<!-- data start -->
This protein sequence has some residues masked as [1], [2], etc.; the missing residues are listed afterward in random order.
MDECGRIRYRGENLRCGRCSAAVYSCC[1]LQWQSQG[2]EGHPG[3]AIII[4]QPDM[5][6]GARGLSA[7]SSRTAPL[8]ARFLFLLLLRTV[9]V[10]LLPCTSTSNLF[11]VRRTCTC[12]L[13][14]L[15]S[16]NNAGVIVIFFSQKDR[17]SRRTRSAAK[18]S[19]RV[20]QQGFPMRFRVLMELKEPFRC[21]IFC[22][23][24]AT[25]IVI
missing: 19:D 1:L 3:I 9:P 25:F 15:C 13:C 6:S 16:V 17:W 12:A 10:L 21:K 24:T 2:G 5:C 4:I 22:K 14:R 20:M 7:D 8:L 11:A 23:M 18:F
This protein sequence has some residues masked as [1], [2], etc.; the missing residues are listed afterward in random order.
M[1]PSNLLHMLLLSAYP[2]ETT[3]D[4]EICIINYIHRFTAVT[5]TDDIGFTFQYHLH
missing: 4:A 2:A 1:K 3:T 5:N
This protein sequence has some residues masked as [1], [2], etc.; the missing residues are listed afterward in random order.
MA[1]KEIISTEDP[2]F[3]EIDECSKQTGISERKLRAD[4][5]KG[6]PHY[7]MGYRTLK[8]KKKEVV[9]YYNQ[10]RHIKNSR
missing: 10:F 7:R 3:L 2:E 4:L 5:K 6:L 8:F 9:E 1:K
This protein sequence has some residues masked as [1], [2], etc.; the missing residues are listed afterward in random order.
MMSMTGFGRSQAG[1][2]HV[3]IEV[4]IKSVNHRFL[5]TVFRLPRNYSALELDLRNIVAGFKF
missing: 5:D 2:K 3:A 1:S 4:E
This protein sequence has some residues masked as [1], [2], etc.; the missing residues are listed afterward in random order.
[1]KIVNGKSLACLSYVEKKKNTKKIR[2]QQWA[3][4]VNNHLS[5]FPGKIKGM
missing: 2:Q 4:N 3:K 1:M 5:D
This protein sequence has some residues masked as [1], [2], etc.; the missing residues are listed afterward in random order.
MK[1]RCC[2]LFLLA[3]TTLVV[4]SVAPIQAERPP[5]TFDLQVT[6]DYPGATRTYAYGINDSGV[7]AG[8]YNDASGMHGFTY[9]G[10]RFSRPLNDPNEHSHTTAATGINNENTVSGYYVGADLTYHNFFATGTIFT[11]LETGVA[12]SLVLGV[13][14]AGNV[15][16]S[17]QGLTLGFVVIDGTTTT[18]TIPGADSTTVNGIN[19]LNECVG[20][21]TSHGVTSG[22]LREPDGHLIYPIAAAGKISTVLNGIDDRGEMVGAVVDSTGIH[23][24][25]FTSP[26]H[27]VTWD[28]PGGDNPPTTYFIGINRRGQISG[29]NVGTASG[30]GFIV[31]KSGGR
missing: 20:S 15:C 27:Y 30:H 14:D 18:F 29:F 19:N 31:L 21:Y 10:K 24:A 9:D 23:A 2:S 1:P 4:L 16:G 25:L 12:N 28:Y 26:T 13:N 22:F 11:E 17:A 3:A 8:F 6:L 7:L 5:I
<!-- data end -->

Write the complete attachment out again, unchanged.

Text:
This protein sequence has some residues masked as [1], [2], etc.; the missing residues are listed afterward in random order.
MDECGRIRYRGENLRCGRCSAAVYSCC[1]LQWQSQG[2]EGHPG[3]AIII[4]QPDM[5][6]GARGLSA[7]SSRTAPL[8]ARFLFLLLLRTV[9]V[10]LLPCTSTSNLF[11]VRRTCTC[12]L[13][14]L[15]S[16]NNAGVIVIFFSQKDR[17]SRRTRSAAK[18]S[19]RV[20]QQGFPMRFRVLMELKEPFRC[21]IFC[22][23][24]AT[25]IVI
missing: 19:D 1:L 3:I 9:P 25:F 15:C 13:C 6:S 16:V 17:W 12:A 10:L 21:K 24:T 2:G 5:C 4:I 22:K 14:R 20:M 7:D 8:L 11:A 23:M 18:F
This protein sequence has some residues masked as [1], [2], etc.; the missing residues are listed afterward in random order.
M[1]PSNLLHMLLLSAYP[2]ETT[3]D[4]EICIINYIHRFTAVT[5]TDDIGFTFQYHLH
missing: 4:A 2:A 1:K 3:T 5:N
This protein sequence has some residues masked as [1], [2], etc.; the missing residues are listed afterward in random order.
MA[1]KEIISTEDP[2]F[3]EIDECSKQTGISERKLRAD[4][5]KG[6]PHY[7]MGYRTLK[8]KKKEVV[9]YYNQ[10]RHIKNSR
missing: 10:F 7:R 3:L 2:E 4:L 5:K 6:L 8:F 9:E 1:K
This protein sequence has some residues masked as [1], [2], etc.; the missing residues are listed afterward in random order.
MMSMTGFGRSQAG[1][2]HV[3]IEV[4]IKSVNHRFL[5]TVFRLPRNYSALELDLRNIVAGFKF
missing: 5:D 2:K 3:A 1:S 4:E
This protein sequence has some residues masked as [1], [2], etc.; the missing residues are listed afterward in random order.
[1]KIVNGKSLACLSYVEKKKNTKKIR[2]QQWA[3][4]VNNHLS[5]FPGKIKGM
missing: 2:Q 4:N 3:K 1:M 5:D
This protein sequence has some residues masked as [1], [2], etc.; the missing residues are listed afterward in random order.
MK[1]RCC[2]LFLLA[3]TTLVV[4]SVAPIQAERPP[5]TFDLQVT[6]DYPGATRTYAYGINDSGV[7]AG[8]YNDASGMHGFTY[9]G[10]RFSRPLNDPNEHSHTTAATGINNENTVSGYYVGADLTYHNFFATGTIFT[11]LETGVA[12]SLVLGV[13][14]AGNV[15][16]S[17]QGLTLGFVVIDGTTTT[18]TIPGADSTTVNGIN[19]LNECVG[20][21]TSHGVTSG[22]LREPDGHLIYPIAAAGKISTVLNGIDDRGEMVGAVVDSTGIH[23][24][25]FTSP[26]H[27]VTWD[28]PGGDNPPTTYFIGINRRGQISG[29]NVGTASG[30]GFIV[31]KSGGR
missing: 20:S 15:C 27:Y 30:H 14:D 18:F 29:F 19:N 31:L 21:Y 10:K 24:A 9:D 23:A 2:S 1:P 4:L 16:G 25:L 12:N 28:Y 26:T 13:N 22:F 11:E 17:A 3:A 8:F 6:L 7:L 5:I